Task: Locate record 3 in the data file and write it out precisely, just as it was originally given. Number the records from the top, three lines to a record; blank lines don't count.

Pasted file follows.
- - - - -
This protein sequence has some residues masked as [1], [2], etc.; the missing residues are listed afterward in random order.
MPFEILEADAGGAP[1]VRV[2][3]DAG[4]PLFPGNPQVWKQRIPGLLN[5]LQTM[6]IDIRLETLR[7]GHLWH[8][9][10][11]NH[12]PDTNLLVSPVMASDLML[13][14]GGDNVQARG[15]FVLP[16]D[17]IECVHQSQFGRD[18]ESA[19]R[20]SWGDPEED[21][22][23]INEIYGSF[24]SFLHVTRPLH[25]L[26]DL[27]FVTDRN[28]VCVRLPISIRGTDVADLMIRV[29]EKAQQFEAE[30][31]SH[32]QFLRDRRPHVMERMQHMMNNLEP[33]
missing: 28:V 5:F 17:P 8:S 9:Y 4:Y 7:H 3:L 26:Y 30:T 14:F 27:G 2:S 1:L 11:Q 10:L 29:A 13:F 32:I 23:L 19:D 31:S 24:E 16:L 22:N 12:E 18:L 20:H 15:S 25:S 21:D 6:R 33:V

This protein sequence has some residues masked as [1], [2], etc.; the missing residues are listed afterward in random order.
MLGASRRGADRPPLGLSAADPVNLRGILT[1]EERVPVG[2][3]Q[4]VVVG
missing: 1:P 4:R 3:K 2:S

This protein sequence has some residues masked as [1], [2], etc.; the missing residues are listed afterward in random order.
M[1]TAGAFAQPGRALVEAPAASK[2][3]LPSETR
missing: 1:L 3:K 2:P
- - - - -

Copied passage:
This protein sequence has some residues masked as [1], [2], etc.; the missing residues are listed afterward in random order.
M[1]TAGAFAQPGRALVEAPAASK[2][3]LPSETR
missing: 1:L 3:K 2:P